In light of the terrible disaster in the Gulf of Mexico and the wars this country wages for oil, the U.S. must change its ways if we are to survive financially and environmentally. Our foreign policy has driven us beyond bankruptcy as the debt is near an unsustainable $14 trillion level and growing faster than ever. The Fed can only print counterfeit money for so long before China will no longer fund our overseas follies.
Part of the change that must come should be from embracing clean energy alternatives that are within our immediate grasp. But special interests and Washington would rather we keep war mongering for oil as they avoid safer choices for clean energy production because the safer choices are not spending millions to line the campaign coffers of most politicians on The Hill.
These special interests in Washington have influenced our supposed leaders into subsidizing corn farmers with taxpayer money to grow corn to produce ethanol. There are always unforeseen negative consequences when the government participates in such subsidies. In terms of this corn for ethanol fiasco, it has artificially manipulated supply and prices, hurting people, especially the poor in developing countries who could not adjust to supply and price fluctuations.
There are better options. It turns out that the best source of ethanol is industrial grade hemp, not to be confused with marijuana or pot.
Corn requires more chemicals to grow than hemp and is more expensive and harder to take care of because of weeds and it depletes the nutrients in the soil.
Hemp, on the other hand, grows on its own with way less water, has its own properties that fend off weeds, and it can be grown repeatedly on the same soil and up to four times a year on the same ground, leaving soil more fertile to grow other crops. The seeds from hemp can be utilized for food and other products while still using the stalk and leaves to make ethanol.
As methods for hemp production have been evolving, more uses of the plant are being realized as well. Some car manufacturers are actually making body panels and other parts from hemp!
Hemp also makes more environmentally-friendly clothes. Hemp production does not require the use of pesticides or herbicides that cotton production requires. Hemp products are far more durable than cotton products. And, in terms of paper, hemp does not need the bleach wood requires to produce paper. We could slow deforestation down with hemp production, for one acre of hemp produces as much paper as four acres of trees and the hemp can be grown back four times in a season.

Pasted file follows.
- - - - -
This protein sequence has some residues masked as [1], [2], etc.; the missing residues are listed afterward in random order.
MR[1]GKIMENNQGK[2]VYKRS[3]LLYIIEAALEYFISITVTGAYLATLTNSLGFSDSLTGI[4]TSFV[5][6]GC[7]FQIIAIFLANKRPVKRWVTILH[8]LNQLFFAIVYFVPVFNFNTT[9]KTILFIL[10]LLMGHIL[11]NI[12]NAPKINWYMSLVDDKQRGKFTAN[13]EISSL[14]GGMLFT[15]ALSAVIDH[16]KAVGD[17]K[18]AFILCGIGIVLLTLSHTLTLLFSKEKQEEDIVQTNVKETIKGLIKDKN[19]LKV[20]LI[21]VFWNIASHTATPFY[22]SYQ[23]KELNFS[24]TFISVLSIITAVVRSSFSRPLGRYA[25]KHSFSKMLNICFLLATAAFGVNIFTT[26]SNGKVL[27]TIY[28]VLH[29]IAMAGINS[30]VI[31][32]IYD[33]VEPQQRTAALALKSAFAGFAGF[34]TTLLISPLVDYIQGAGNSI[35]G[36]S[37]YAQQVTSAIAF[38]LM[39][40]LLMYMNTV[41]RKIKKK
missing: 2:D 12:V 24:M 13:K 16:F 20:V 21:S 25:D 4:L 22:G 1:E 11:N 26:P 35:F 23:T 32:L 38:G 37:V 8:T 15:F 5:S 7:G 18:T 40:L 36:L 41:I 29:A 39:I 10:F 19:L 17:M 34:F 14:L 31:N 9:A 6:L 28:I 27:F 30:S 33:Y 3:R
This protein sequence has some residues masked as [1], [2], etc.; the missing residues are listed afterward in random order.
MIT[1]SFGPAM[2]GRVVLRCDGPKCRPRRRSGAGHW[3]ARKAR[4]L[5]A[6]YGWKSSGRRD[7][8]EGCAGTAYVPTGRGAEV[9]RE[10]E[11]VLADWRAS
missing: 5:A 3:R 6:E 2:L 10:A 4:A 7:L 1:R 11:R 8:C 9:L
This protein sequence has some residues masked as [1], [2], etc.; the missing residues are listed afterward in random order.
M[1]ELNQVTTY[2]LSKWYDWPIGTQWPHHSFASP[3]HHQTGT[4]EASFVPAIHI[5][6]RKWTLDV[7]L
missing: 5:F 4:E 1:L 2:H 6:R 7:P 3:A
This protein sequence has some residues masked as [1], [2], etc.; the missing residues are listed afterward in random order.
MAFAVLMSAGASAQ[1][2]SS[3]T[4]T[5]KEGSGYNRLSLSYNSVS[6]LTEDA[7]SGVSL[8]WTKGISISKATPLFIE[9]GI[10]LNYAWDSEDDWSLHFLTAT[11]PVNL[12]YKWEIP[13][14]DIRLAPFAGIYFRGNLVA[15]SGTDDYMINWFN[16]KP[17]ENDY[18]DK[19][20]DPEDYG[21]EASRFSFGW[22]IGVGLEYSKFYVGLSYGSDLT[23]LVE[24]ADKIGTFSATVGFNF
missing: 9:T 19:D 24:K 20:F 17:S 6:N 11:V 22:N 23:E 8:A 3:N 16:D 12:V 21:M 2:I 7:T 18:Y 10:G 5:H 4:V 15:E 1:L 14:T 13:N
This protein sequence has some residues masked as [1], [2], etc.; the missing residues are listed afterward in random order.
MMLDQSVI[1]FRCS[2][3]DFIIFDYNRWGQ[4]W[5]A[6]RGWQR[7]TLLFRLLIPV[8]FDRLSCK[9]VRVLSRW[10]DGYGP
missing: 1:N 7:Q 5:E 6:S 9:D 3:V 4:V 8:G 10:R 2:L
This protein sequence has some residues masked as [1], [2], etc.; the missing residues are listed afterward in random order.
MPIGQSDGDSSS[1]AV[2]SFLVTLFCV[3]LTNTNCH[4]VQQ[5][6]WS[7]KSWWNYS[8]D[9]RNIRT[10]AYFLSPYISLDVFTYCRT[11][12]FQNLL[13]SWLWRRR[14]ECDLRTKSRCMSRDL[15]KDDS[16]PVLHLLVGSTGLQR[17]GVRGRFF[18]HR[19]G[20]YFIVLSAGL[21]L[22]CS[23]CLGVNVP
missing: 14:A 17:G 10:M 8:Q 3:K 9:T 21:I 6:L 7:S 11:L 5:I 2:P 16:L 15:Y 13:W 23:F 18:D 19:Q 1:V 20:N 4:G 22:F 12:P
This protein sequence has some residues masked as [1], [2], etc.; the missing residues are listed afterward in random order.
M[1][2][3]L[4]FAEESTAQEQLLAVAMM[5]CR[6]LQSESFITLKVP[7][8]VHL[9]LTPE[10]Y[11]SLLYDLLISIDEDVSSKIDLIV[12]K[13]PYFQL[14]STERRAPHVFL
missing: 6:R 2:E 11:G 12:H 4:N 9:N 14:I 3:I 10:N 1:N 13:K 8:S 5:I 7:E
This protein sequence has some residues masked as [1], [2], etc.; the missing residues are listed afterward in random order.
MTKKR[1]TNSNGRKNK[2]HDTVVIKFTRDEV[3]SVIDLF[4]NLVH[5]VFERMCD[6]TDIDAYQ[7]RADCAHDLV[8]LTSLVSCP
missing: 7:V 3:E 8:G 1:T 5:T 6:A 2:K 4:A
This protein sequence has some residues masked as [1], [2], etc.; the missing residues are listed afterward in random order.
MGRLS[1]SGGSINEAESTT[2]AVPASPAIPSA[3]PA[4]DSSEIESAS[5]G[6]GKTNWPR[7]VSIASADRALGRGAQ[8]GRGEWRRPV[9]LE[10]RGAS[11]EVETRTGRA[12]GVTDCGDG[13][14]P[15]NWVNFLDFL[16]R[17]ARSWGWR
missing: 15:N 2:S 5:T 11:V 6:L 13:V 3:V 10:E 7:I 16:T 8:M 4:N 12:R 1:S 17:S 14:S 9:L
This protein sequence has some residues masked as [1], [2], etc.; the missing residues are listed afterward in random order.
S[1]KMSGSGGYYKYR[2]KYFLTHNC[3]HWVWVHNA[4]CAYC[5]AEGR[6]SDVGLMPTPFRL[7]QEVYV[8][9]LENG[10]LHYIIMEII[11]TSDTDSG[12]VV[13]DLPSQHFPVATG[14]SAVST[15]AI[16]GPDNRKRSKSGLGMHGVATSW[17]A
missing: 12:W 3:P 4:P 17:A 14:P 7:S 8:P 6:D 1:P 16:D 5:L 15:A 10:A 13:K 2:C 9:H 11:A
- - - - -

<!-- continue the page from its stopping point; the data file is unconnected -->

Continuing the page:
The current corn ethanol tax credit has many unintended negative consequences, and the United States would be better off if the program were scrapped entirely. A recent study by University of Missouri Food and Agricultural Policy Research Institute reveals that the current corn ethanol tax credit is effectively costing tax payers $4.18 per gallon and is driving up grain prices. This $4.18 per gallon is separate from and in addition to the price at the pump!
In my humble opinion, the subsidized corn for ethanol program should be scrapped and industrial hemp should be the non-subsidized replacement. However, the Feds have a ban on growing industrial hemp in the U.S. for too many lame insider corporatist reasons to write about in the limited space available here today. But trust me when I say there is real hope, if we would only write letters and make phone calls to our elected leaders to support this.
U.S. Congressman Ron Paul is once again seeking to allow for the commercial farming of industrial hemp with his bill known as H.R. 1866 — The Industrial Hemp Farming Act of 2010.
If approved, this measure will grant state legislatures the authority to license and regulate the commercial production of hemp as an industrial and agricultural commodity.
Several states have enacted regulations to allow for the cultivation of hemp under state law. However, none of these laws can be implemented without federal approval.
According to a 2005 Congressional Resource Service report, the United States is the only developed nation that fails to cultivate industrial hemp as an economic crop. As a result, U.S. companies that specialize in hempen goods — such as Dr. Bronner’s Magic Soaps, Patagonia, Nature’s Path, and Nutiva — have no choice but to import hemp material. These added production costs are then passed on to the consumer who must pay artificially high retail prices for hemp products.
Previous versions of The Industrial Hemp Farming Act were introduced, but failed to receive a public hearing or a committee vote.
Please write your members of Congress today and tell them to end the ludicrous federal prohibition of industrial hemp production.
Greg was the official blog moderator for Ron Paul’s 2008 Presidential MySpace.Com/RonPaul page where Greg continues to keep a running blog of Congressman Paul’s activities. On his own, Greg maintains a similar blog at ThePresident.Com